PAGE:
Modern Farm Table

Submitted by Ana White on Mon, 11/23/2009 - 11:59
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This easy to build modern farm table plan will add that touch of rustic modern to your contemporary space. Plans also available for matching modern farm bench and square modern farm table. By Reader submitted photos.

grey modern farm table
modern farm table

30" High x 66" long x 32" wide (approximate)


Shopping List

6 - 2x6 boards (make sure these boards are VERY straight) (about $2.50 each)

5 - 2x2 board (under tabletop supports) (about $1 each)

2 - 2x4 boards (about $1 each)

2 1/2" wood self tapping screws

Sandpaper, ranging from coarse to fine

Wood Filler

Stain or Paint of choice

Common Materials
120 grit sandpaper
wood conditioner
paint brush
Cut List

A) 4 - 2x6 cut at 30" (Legs)

B) 2 - 2x2 cut at 33" (Inside End Supports)

C) 2 - 2x4 @ 63" (Side Apron)

D) 2 - 2x4 @ 25" (End Apron)

E) 7 - 2x2 cut at 33" (Under tabletop supports)

F) 6 - 2x6 cut at 63" (Tabletop pieces)

Cutting Instructions

It is very important that you measure the width of your boards and make sure they are 5 1/2" wide (tabletop boards) otherwise, your aprons could be short or long. See the Square Modern Farm Table Plans for a tutorial on how to build the tabletop first with pocket hole screws, and then attach the legs and aprons. That way you can adjust your aprons as necessary.

Tape Measure
Speed Square
Safety Glasses
Hearing Protection
Kreg Jig
Circular Saw
Brad Nailer
Power Sander


Step 1

Start by taking 2 of the leg pieces, A and marking 1 1/2" down from the top, and 1 1/2" in from the outer edge. Then screw one of B, the outside end support, to the two legs as shown above. Do the same for the other set of legs.

Step 2

Now add the side aprons, C, as shown above, screwing into the end support, B. Also, screw through the outside of A, the legs, into the end edges of C, the side apron. Now is a good time to check for square. If you do not know how to check for square, see the HOW-TO section for a tutorial.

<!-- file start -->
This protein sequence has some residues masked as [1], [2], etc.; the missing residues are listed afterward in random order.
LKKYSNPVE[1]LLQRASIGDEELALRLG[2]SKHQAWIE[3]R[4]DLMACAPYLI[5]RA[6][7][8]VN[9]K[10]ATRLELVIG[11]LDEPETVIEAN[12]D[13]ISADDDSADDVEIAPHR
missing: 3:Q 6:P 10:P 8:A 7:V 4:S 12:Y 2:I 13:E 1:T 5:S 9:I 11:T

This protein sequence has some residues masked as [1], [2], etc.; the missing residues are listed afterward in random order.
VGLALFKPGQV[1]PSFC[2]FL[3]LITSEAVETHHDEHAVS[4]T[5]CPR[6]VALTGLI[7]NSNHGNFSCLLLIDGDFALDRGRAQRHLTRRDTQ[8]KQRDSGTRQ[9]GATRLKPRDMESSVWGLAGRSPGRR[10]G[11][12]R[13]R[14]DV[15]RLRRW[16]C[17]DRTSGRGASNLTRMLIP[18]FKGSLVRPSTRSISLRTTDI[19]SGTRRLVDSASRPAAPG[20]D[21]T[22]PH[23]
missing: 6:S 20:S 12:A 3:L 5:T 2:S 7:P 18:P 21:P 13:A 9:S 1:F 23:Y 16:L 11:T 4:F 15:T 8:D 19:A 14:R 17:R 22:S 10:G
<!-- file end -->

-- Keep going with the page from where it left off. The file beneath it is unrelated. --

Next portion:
Step 3

Now add the end aprons, D, screwing into B, the end supports. Again, check for square.

Step 4

Measure down 1 1/2" down from the top of the side apron, and mark all the way down the length of the apron. This will be the top side of the tabletop support pieces, E. Then mark every 6" and place a board E, keeping the top edge 1 1/2" below the top of the table, as shown above. Do not worry about the last support piece not being exactly 6" from the end - this does not matter. Make sure your project is square.

Step 5

Step 6

Screw pattern for the tabletop pieces shown above.

Step 7

Flip the table over on it's top and predril through all the 2x2 support pieces, drilling two holes per tabletop piece, per support piece. You will drill a total of 108 holes. Screw the top to the 2x2 support pieces through the predrilled holes.

Finishing Instructions
Preparation Instructions
Fill holes with putty and finish as desired. If you are staining the table, you may wish to fill the screw holes after staining, as wood putty does not stain the same color as natural wood.
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amynicole717 (not verified)

Wed, 03/03/2010 - 09:03

Oh gosh, I love this table and though I just ran across it yesterday, I love your blog! Our house was built in 1900, so it's been tough finding a table to fit in our dining area that matches the "look" of the house, but doesn't overpower the dining/living room combo. It also needs to utilize the built in window seat for one of the benches...I didn't even think about having another bench, but it will work perfectly!